Legacy Level 1 devices with an IP address should be upgraded or replaced in the order of the impact of compromise of their availability and integrity. In general, Level 1 devices that are involved in control, changing the physical component, should be prioritized over Level 1 devices that are connected solely to sensors. There are a number of ways to detect bad sensor data. That said, there are examples where bad sensor data would be difficult to detect and would lead to high consequence actions, and this would lead to PLC’s associated with these sensors being prioritized.
Level 0 and Level 1 Security’s Position In An ICS Security Program
The decision tree in this article prioritizes the order to add security in the Level 0 / Level 1 category to address the insecure by design problem. It does not describe when this issue should be addressed in relation to all of the other potential ICS cyber risk reduction activities. It is easy to identify activities that provide more and less risk reduction than addressing the Level 0 or Level 1 security issue. Some examples:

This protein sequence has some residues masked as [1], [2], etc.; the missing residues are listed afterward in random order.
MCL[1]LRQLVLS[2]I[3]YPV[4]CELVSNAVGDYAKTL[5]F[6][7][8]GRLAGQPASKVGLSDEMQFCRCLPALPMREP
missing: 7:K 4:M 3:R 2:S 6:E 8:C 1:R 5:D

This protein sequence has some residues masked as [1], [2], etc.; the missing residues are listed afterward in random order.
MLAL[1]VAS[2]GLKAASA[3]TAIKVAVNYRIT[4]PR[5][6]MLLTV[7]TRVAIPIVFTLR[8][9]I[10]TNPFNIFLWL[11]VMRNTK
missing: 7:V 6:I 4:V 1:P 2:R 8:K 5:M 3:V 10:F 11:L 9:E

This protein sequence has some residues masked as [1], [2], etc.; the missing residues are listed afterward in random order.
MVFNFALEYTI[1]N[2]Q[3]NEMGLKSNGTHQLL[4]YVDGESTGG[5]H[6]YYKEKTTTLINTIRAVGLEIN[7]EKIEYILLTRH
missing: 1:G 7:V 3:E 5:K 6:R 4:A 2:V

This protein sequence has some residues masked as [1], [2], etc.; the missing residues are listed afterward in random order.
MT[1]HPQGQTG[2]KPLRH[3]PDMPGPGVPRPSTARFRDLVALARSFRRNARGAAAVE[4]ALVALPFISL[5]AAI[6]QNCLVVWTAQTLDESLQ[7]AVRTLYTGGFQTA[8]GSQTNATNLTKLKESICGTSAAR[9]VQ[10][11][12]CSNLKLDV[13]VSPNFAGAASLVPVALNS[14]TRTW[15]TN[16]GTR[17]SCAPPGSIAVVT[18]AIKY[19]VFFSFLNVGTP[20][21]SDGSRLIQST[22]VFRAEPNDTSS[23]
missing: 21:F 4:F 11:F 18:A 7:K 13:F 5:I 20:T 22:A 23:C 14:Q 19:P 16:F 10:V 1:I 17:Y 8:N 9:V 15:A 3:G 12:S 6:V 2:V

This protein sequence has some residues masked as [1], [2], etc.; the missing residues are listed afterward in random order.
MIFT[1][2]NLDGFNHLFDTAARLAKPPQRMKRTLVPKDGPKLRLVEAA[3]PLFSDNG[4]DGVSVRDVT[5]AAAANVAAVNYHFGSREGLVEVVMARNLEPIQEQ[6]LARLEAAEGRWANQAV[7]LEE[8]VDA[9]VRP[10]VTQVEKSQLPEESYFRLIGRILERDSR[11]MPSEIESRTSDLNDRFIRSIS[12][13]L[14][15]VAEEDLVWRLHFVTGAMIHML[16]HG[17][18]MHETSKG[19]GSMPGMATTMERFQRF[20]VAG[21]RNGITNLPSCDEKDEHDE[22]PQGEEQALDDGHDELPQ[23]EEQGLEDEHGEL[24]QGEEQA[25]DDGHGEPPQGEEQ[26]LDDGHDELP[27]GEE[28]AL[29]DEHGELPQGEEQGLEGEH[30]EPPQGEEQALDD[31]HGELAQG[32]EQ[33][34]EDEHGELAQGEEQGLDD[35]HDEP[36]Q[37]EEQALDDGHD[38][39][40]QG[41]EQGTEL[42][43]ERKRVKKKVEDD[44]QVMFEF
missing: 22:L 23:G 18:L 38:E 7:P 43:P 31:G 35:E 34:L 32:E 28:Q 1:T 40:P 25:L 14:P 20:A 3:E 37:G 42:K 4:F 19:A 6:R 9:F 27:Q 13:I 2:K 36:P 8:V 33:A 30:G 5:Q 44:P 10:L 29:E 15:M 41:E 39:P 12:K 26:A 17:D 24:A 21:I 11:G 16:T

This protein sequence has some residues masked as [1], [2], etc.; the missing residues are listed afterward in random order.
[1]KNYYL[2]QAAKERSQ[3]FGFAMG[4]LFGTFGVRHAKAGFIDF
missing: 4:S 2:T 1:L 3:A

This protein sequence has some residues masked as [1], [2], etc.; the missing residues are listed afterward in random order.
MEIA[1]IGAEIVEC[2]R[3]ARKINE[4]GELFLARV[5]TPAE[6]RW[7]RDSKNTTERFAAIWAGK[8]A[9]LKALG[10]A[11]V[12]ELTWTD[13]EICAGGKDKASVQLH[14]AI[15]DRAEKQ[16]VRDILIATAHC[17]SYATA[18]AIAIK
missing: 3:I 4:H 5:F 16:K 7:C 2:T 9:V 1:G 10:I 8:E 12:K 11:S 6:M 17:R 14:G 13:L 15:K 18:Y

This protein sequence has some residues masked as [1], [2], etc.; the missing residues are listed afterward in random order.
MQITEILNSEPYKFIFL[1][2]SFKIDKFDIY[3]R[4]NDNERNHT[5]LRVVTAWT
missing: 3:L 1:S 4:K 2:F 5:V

Greater Risk Reduction Than Addressing Level 0/1 Insecure By Design
- Enterprise / ICS Security Perimeter
- Two-factor authentication for remote access
- Ability to recover minimum required ICS cyber assets
- Large scale consequence reduction
Less Risk Reduction Than Addressing Level 0/1 Insecure By Design
- Majority of security patching inside the ICS security perimeter (Defer category in ICS-Patch)
- Individual Operator accounts in a 24/7 control room
- ICS application security controls at Level 2.
Next Week: Appropriate Security Controls for Level 0 and Level 1